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JFSF Vol 8, No 2, June 2023, p.83-93

doi: 10.22540/JFSF-08-083

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Original Article

Frailty as a risk-stratification tool in patients undergoing transjugular intrahepatic portosystemic shunt (TIPS)

Aalam Sohal1*, Hunza Chaudhry2*, Isha Kohli3, Kirti Arora4, Jay Patel5, Nimrat Dhillon6, Ishandeep Singh4, Dino Dukovic7, Marina Roytman8

  1. Department of Hepatology, Liver Institute Northwest, Seattle, USA
  2. Department of Internal Medicine, University of California, San Francisco, Fresno, USA
  3. Department of Public Health, Icahn School of Medicine, Mount Sinai, New York, USA
  4. Dayanand Medical College and Hospital, India
  5. Department of Internal Medicine, Orange Park Medical Center, Orange Park, Florida, USA
  6. Shri Guru Ram Das Medical College, India
  7. Ross University School of Medicine, Barbados, USA
  8. Department of Gastroenterology and Hepatology, University of California, San Francisco, Fresno, USA
  • * Equal contribution

Keywords: Cirrhosis, Emerging, Frailty, National Inpatient Sample, TIPS


Abstract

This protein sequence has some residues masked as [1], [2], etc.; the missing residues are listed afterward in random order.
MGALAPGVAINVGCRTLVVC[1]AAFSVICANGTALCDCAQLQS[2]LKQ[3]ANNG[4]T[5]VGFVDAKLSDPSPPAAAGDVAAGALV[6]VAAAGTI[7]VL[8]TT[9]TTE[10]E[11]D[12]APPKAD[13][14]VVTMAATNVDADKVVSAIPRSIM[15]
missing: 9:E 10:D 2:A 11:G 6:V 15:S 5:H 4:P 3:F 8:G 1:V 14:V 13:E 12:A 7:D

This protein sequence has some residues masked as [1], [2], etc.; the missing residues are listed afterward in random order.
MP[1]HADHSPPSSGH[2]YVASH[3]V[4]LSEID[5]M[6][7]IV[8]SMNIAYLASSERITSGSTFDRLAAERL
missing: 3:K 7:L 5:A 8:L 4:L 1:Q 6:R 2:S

Objectives: The concept of frailty has gained importance, especially in patients with liver disease. Our study systematically investigated the effect of frailty on post-procedural outcomes in patients undergoing transjugular intrahepatic portosystemic shunt (TIPS). Methods: We used National Inpatient Sample(NIS) 2016-2019 data to identify patients who underwent TIPS. Hospital frailty risk score (HFRS) was used to classify patients as frail (HFRS>=5) and non-frail (HFRS<5). The relationship between frailty and outcomes such as death, post-procedural shock, non-home discharge, length of stay (LOS), post-procedural LOS, and total hospitalization charges (THC) was assessed. Results: A total of 13,700 patients underwent TIPS during 2016-2019. Of them, 5,995 (43.76%) patients were frail, while 7,705 (56.24%) were non-frail. There were no significant differences between the two groups based on age, gender, race, insurance, and income. Frail patients had higher mortality (15.18% vs. 2.07%, p<0.001), a higher incidence of non-home discharge (53.38% vs. 19.08%, p<0.001), a longer overall LOS (12.5 days vs. 3.35,p<0.001), longer post-procedural stay (8.2 days vs. 3.4 days, p<0.001), and higher THC ($240,746.7 vs. $121,763.1, p<0.001) compared to the non-frail patients. On multivariate analysis, frail patients had a statistically significant higher risk of mortality (aOR-3.22, 95% CI-1.98- 5.00, p<0.001). Conclusion: Frailty assessment can be beneficial in risk stratification in patients undergoing TIPS.
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